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    4. Share files: You can share files, or even folders, with other Dropbox users. So, if all the teachers in your building get Dropbox, you could, for instance, create a folder to share links to your favorite educational games sites. Whenever one teacher adds a new link, it will be available for everyone to view. You can also share a link to one of your files by sending teachers a link to download it directly from your own Dropbox. That way, you don't have to clog up someone's email with large files that take a while to send and receive.

    Dropbox Tips: Sharing Files 

    5. Use it with students: Students who have Dropbox accounts can enjoy all the benefits listed above for teachers. However, they can also use it to submit assignments, and store their e-portfolios. Once they finish an assignment, they can share the file with you by sending you a link. The teacher can then read the file, highlight and leave comments on it, and save the annotations for the student to read later. There is no waiting to see the teacher, forgetting a flash drive, or losing a CD/DVD.

    Some teachers have even floated the idea of having Dropbox installed on all the computers in a school lab. The teacher creates a folder in their Dropbox account for each computer, (computer 1, computer 2, etc), and shares those folders with the relevant computer accounts. Now you have all the files that are saved on those computers in one place - your Dropbox account. If the students save files with their name on the file, you can quickly access a day's work from one folder. You can even add files or links that you want students to look at by dragging files into the folder that you shared with the lab Dropbox accounts. This is one of my favorite Dropbox tips, just be aware that, as of now, you can cannot adjust permissions on files. All users have full read and write access to shared files.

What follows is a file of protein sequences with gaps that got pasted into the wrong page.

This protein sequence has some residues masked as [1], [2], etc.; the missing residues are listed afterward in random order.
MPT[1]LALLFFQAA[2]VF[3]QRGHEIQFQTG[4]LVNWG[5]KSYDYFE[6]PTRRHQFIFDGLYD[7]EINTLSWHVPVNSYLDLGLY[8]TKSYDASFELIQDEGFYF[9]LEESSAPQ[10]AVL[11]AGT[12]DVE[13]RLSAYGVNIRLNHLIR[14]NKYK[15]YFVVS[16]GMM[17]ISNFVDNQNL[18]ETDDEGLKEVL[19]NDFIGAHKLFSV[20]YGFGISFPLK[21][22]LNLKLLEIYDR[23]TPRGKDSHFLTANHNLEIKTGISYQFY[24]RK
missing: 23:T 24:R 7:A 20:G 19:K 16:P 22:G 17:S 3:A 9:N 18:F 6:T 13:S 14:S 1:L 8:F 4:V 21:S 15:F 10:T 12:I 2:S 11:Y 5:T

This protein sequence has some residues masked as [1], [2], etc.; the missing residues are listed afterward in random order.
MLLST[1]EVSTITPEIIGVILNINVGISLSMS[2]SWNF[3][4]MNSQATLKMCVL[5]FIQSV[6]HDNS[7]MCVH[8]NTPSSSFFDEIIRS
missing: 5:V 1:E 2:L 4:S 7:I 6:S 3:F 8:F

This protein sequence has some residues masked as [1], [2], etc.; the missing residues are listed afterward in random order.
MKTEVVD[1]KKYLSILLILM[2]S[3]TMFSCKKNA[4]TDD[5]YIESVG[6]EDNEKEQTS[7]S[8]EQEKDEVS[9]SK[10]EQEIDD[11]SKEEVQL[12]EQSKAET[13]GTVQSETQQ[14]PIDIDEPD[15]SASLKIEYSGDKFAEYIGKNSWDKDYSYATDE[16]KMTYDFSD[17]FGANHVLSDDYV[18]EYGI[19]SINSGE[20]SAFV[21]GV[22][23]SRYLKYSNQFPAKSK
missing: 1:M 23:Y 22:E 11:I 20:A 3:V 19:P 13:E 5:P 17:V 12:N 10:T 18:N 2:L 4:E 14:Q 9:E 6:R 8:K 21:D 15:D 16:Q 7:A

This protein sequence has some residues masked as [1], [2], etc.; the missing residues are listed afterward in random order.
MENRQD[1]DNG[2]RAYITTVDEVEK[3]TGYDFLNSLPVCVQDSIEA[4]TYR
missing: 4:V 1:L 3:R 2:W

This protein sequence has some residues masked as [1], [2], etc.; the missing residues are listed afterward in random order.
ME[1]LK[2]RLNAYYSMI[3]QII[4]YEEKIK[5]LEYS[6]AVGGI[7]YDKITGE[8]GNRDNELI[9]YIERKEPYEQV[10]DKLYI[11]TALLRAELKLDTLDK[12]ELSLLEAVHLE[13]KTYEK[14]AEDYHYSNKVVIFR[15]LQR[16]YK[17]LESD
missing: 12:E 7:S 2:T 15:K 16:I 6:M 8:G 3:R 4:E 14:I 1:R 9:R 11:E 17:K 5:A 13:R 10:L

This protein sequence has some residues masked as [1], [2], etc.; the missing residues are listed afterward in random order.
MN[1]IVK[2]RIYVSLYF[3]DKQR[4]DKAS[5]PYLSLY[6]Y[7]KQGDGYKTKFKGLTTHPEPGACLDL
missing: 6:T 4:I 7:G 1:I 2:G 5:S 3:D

Dropbox Tips: iPhone app 6: Earn more space: The Dropbox referral program will give you 250Mb of additional space for every new user that takes up your invitation to download Dropbox. However, it also gives the new user an extra 250Mb of space. You could start a 'sign up and pass it on' chain in your school so that all of your staff have at least 2.25Gb of storage space to use, while many will have more.

     

    7. Use the Mobile apps: Dropbox can be used on the iPhone, the iPad, and on Android devices. Simply download the relevant app, and have access to your files wherever you are. It is a great example of mobile learning. All popular file types can be displayed on these devices when you download the Dropbox mobile app.

     

     

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    How to Get Dropbox

    You can get Dropbox for your own computers and mobile devices by visiting Dropbox.com and signing up for a new account. You need to enter an email address and a few basic details, but after that you can download your very own Dropbox folder to start backing up, sharing and syncing your files. Do you want to start with 2.25Gb, instead of the standard 2Gb? Use my referral link to jump start your account.

    As stated above, the basic account is free, so you can try it out at no cost for as long as you want and additional storage can be paid for on a monthly subscription if required. This is a great tool for teachers to use, and one that will truly make your life as an educator easier on a day by day basis, so I strongly encourage your to try it if you are not already using it.